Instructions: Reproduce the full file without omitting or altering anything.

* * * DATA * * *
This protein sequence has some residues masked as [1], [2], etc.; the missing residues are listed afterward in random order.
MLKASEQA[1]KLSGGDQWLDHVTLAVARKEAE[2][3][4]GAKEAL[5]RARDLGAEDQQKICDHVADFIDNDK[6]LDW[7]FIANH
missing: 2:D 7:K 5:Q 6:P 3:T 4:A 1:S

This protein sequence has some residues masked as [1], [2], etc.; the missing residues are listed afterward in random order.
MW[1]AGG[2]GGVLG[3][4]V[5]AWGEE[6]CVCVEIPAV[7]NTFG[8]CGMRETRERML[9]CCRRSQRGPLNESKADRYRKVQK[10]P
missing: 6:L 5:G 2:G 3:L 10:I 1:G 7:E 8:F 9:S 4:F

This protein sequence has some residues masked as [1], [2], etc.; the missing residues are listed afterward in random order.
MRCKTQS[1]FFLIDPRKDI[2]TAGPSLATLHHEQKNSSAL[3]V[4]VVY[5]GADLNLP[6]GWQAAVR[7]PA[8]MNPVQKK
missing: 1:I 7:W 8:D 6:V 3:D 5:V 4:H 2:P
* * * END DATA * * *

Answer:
This protein sequence has some residues masked as [1], [2], etc.; the missing residues are listed afterward in random order.
MLKASEQA[1]KLSGGDQWLDHVTLAVARKEAE[2][3][4]GAKEAL[5]RARDLGAEDQQKICDHVADFIDNDK[6]LDW[7]FIANH
missing: 2:D 7:K 5:Q 6:P 3:T 4:A 1:S

This protein sequence has some residues masked as [1], [2], etc.; the missing residues are listed afterward in random order.
MW[1]AGG[2]GGVLG[3][4]V[5]AWGEE[6]CVCVEIPAV[7]NTFG[8]CGMRETRERML[9]CCRRSQRGPLNESKADRYRKVQK[10]P
missing: 6:L 5:G 2:G 3:L 10:I 1:G 7:E 8:F 9:S 4:F

This protein sequence has some residues masked as [1], [2], etc.; the missing residues are listed afterward in random order.
MRCKTQS[1]FFLIDPRKDI[2]TAGPSLATLHHEQKNSSAL[3]V[4]VVY[5]GADLNLP[6]GWQAAVR[7]PA[8]MNPVQKK
missing: 1:I 7:W 8:D 6:V 3:D 5:V 4:H 2:P